A. Hassan, J. Chuah

Universiti Sains Malaysia (MALAYSIA)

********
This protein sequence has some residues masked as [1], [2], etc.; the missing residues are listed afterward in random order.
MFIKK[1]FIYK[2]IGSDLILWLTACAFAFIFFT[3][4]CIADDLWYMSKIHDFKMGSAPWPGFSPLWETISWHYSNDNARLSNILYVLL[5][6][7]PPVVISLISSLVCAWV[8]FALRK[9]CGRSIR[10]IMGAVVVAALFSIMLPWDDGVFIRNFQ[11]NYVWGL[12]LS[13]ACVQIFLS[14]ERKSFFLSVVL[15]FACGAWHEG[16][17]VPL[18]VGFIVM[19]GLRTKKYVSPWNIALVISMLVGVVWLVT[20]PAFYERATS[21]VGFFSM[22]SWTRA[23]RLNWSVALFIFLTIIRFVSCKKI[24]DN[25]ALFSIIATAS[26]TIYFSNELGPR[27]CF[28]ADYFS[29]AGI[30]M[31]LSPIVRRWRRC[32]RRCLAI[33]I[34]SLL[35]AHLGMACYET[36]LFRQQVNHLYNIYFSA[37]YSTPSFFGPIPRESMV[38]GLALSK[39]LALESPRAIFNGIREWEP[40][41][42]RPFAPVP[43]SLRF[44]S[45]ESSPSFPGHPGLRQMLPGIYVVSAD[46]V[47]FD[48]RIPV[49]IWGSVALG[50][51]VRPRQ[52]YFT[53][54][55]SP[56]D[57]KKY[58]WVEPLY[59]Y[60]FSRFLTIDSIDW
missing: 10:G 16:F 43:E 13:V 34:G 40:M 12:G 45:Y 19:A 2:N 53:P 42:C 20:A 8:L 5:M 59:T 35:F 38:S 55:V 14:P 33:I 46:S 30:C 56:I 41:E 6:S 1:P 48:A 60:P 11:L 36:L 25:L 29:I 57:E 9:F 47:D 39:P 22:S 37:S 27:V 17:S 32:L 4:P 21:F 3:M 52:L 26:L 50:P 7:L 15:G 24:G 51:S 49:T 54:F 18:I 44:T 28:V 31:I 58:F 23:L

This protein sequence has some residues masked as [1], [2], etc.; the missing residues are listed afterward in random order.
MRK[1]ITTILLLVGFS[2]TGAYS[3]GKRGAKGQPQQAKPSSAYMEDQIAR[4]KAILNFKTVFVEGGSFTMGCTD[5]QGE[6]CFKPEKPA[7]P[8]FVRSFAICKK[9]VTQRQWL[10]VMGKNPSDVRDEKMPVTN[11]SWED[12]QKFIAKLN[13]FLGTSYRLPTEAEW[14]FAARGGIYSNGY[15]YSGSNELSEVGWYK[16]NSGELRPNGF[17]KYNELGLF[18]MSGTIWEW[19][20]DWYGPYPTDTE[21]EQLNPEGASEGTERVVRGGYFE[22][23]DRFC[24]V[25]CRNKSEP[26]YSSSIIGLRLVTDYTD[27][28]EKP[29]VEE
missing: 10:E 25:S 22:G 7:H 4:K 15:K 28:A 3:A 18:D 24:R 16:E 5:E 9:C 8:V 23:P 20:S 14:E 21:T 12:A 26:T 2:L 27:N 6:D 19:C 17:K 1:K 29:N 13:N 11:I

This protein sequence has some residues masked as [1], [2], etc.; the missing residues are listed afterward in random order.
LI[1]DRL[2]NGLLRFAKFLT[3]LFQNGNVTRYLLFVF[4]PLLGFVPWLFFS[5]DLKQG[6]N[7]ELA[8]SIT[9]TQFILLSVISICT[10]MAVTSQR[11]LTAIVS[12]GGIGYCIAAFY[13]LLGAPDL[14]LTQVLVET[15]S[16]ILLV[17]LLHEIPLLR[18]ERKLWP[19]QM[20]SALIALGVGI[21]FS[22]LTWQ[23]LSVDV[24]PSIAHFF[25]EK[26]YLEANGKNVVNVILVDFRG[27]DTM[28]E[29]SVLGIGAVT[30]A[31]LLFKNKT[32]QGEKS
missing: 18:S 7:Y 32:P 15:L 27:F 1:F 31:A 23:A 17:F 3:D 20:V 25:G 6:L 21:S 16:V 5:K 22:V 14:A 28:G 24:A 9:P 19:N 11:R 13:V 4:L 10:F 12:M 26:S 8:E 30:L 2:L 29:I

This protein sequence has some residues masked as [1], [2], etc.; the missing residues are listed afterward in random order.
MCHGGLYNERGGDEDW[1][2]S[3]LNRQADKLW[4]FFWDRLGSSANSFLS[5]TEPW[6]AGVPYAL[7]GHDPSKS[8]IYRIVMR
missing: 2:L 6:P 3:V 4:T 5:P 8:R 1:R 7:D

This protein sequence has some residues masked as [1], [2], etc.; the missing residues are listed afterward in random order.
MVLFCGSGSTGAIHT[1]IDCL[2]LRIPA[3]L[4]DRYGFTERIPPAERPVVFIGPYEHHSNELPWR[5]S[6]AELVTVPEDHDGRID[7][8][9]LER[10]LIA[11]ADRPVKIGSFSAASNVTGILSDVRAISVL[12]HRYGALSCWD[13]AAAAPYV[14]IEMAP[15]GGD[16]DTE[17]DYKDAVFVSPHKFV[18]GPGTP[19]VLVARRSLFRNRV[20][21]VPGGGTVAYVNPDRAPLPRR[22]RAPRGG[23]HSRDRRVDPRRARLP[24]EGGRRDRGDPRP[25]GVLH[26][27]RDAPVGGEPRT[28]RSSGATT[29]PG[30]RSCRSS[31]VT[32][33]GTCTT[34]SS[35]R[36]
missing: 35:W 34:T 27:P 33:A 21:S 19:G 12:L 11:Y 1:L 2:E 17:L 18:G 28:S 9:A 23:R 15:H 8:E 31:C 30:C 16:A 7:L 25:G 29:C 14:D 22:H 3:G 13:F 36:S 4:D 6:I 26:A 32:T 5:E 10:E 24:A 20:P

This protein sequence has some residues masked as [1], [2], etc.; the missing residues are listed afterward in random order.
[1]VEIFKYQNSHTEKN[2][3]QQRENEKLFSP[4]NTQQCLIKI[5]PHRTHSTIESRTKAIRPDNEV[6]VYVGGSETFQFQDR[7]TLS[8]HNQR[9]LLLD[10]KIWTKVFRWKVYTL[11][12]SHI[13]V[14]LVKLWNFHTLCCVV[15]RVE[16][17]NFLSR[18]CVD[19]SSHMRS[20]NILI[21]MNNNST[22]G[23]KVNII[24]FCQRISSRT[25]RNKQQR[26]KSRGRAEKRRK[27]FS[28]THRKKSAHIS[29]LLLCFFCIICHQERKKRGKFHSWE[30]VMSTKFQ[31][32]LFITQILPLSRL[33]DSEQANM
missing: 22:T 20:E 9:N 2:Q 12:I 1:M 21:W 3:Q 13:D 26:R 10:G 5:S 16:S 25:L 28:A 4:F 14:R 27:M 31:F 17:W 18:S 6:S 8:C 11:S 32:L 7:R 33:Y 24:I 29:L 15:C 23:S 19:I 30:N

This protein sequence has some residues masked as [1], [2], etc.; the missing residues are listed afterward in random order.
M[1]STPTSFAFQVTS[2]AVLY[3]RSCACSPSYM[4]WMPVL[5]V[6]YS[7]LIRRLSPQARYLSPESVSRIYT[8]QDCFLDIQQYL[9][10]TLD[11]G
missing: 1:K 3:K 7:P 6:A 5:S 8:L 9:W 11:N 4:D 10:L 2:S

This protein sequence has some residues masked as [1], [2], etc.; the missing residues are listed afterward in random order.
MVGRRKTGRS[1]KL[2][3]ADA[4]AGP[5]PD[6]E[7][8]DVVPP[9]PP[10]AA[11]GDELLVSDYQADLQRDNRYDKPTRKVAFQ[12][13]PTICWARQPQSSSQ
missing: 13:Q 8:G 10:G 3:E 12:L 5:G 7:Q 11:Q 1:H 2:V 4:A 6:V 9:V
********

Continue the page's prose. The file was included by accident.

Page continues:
Critical literacy refers to language use that examines the ongoing development of the self. Many of us grow up in local cultures set in global context. The traditional East Asian (Confucian philosophies) cultures encourage a reserved attitude to knowledge that is based on a thorough understanding of the work of an expert as opposed to the Western traditions (Socratic) that favour an enquiring mind, critical thinking and questioning. A current Western misunderstanding among university staff and students stem from the belief that East Asian students mainly practice rote-learning methods. The Western perception however, prefer to regard rote-learning as plagiarism and likened it to surface learning, which was deemed as a less effective form of learning. Therefore, this study sought to investigate whether the influence of cultural factors posed a barrier to EFL learning among international students. This study also examined the presence of Critical Literacy in EFL (English as a Foreign Language) performances of East Asian students in Universiti Sains Malaysia. The methodology comprised a demographic questionnaire which was used to gather data on the international students’ cultural and personal backgrounds; an analysis of the students’ critical literacy in their final EFL assessments and focus group interviews with the teachers and students in an intensive EFL programme. Focus group interviews with the students consist of three main sections: general views of learning; expectations regarding types of assessment formats and understanding of plagiarism. Subjects of the study were international students registered in the fourth level of an intensive English programme. The study suggests that culture has a significant influence on EFL learning and to enhance critical literacy amongst international students, institutions of higher learning should intensify their efforts in gearing them towards independent learning.